The security buzzer startles me and I wait an inconvenient length of time before letting Lauren up. When she arrives she ignores me and waltzes blithely into my kitchen, stands with the door open while the fridge beeps for a minute, takes two cans of my Diet Coke and then goes to Jane’s room.
“Thanks Mrs. Connolly,” I call out after her.
“I don’t think she heard you, Mum,” Claire says, as she slides into the kitchen with a grin on her face. “I hear blondes are dumb and deaf.”
I wrinkle my brow at Claire because if I don’t, I know I will smile and I don’t want to encourage her.
“Dad says he can register me as an employee so I come under his work policy. Cool huh? He’s faxing the details now.” She is literally jumping up and down on the spot. “I need to go to the Town Hall so I can lodge all these forms? You’ll just need to sign them in black pen where I…”
I look away not wanting Claire to see the look of terror on my face at the idea of going outside. She talks a million miles an hour as shoves the bundle of papers into my hand with a pen. When it goes quiet Claire’s huge amber eyes swallow me.
Claire and I are hot and flustered when we arrive home; my nerves are shot after being caught in the peak hour commute. There is loud whooping and giggling coming from the balcony and the kitchen is a mess of two minute noodles and empty Diet Coke cans. I smell the top of one–Bacardi.
Stepping onto the balcony I find girls sitting in their bikinis, huddled over the screen of my digital camera.
“Oh yeah. Seven swans are a-swimmin’ bay-bee, a-ha!”says Lauren like she’s channelling some trashy rapper’s girlfriend, and takes a long swig from the can nearest her.
“What the hell is going on here? Jane?”
They look up. Jane is mortified, knowing she’s not meant to have my camera. Lauren gives me with a haughty expression I’d love to wipe off her sunburnt face.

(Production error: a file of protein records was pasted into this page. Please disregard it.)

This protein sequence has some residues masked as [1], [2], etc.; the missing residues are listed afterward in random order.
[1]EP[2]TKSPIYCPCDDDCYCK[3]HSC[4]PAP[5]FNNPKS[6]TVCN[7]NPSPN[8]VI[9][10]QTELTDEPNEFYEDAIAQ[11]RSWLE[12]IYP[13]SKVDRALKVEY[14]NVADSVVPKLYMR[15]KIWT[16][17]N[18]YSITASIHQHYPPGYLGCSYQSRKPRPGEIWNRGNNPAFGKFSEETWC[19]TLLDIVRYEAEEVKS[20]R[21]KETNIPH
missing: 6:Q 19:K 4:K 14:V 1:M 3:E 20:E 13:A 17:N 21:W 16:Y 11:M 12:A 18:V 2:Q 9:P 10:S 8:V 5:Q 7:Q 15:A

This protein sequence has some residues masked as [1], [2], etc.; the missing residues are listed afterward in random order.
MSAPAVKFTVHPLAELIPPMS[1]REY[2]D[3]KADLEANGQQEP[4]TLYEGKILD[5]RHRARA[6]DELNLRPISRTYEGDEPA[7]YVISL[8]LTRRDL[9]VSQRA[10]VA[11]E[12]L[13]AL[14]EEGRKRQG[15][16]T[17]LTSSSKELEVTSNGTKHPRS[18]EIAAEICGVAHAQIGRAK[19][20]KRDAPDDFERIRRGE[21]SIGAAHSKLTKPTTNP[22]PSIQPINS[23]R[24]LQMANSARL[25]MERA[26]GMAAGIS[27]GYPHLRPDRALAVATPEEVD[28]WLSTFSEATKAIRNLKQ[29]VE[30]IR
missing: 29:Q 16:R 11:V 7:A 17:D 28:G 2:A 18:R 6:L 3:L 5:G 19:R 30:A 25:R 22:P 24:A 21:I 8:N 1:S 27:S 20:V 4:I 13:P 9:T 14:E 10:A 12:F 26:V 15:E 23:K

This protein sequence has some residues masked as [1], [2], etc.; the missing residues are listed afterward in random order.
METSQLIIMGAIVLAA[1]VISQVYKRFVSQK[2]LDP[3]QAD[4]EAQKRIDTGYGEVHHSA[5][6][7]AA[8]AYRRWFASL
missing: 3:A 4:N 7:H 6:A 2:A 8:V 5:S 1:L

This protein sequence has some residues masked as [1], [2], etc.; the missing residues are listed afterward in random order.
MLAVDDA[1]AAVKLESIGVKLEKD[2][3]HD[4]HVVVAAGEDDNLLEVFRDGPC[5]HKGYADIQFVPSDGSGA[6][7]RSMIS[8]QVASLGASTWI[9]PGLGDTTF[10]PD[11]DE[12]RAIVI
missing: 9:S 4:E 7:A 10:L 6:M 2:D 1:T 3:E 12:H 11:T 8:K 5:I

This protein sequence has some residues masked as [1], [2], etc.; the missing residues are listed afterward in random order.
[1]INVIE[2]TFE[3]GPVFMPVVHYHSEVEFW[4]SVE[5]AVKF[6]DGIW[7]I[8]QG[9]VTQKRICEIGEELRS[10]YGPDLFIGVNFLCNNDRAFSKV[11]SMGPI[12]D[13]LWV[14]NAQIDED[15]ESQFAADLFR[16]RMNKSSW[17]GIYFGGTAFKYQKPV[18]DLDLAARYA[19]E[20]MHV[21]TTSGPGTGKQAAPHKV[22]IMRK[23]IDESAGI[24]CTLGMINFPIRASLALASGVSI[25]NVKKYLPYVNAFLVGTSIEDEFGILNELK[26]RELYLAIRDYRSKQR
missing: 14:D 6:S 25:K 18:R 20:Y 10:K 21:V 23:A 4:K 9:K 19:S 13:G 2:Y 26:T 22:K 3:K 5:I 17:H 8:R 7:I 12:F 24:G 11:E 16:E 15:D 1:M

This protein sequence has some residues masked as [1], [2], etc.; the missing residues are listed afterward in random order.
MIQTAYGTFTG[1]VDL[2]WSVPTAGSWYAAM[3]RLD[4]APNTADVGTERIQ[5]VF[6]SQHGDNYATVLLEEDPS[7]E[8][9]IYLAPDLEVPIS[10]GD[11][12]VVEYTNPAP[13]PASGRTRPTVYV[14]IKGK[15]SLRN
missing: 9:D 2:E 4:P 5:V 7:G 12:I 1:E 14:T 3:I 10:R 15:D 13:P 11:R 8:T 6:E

“You know not to touch my camera.”
“It’s OK Mrs. C, really. Alex told me and we made sure we backed up all the photos before we went down to the beach.”
“You took my five thousand dollar camera down to the beach!”
I tear it from Jane’s hands and begin to scroll through the photographs on the screen.
There are what seems to be hundreds of photos of athletic men in board shorts. One has all seven of them lined up at the surf break. But it is the one of Jane riding on broad, muscle-bound shoulders which makes me snap.
“Who the hell are these men?”
“They’re guys from the Swans, Mum.” Jane’s voice is barely audible.
“You’re so random Mrs. C.” Lauren treats me like a joke. “You live under a rock or something?”
I stop myself from grabbing her by the throat and instead wind the camera strap tightly around my hand.
“The Sydney Swans, Mum. The AFL team.”
“You were at the beach with football players?” It explodes from me with so much force my mind editorialises a shock wave, but it is more likely the sea breeze finally picking up.
“It’s OK Mrs. C. They’re not league players.”
“Go… home… Lauren. I’ll call your mother later on.”
“Whatever.” She shrugs her shoulders. “You’ll be lucky to catch her. Better send a text?”
She sways for a moment when she gets up and hits me purposely with her shoulder as she walks past. I remember facing off against bitches like her in night clubs years ago, all mouth and passive aggressiveness, but slapping her won’t help the situation.
I turn my attention back to the camera screen, flicking back through all the photos until I come to the last one I took–Christmas Eve last year, a moment frozen in eternity. We were all smiling then.
“What were you intending to do with these photos, Jane?”
“Put them on Facebook”
“It’s harmless, really.”
“Fourteen year old girls cavorting about with men twice their age is not harmless. And it is not harmless posting this sort of stuff on the internet where anyone can see it and use it.”
“Anyone but you that is.” The fight is back in her. She stands to square off against me. “This is you being pissed off because I won’t be your Facebook friend, isn’t it?” She tilts her head slightly to the side, which drives me insane and puts her hands on her hips.
“This has nothing to do with Facebook; it has everything to do with you going through my stuff, using my camera, making plans to hook up with men ten years older than you who have just as bad a reputation as their league buddies.” I turn to walk off but stop. “As for Facebook delete your account, now.”
“You can’t make me.”
“Try me Jane. Just try me.” My eyes narrow and I keep hold of the camera so I won’t hit her.
“I hate you.”
“I hate you too. I wish you’d never been born.” And immediately I want to catch the words and choke them back down inside of me.
“I wish you were dead,” she screams.
The apartment is dark and quiet when I open my bedroom door hours later. My mouth feels like it’s full of cotton wool. For a moment I hope the afternoon was a bad dream, as I rub my dry, itchy eyes and yawn. But it wasn’t.
The kitchen is tidy – the pots washed, rubbish binned and the cans taken out to the recycling chute. I gulp down two glasses of water and the life seeps back into my body as the water hits my empty stomach. My shoulder is stiff and painful.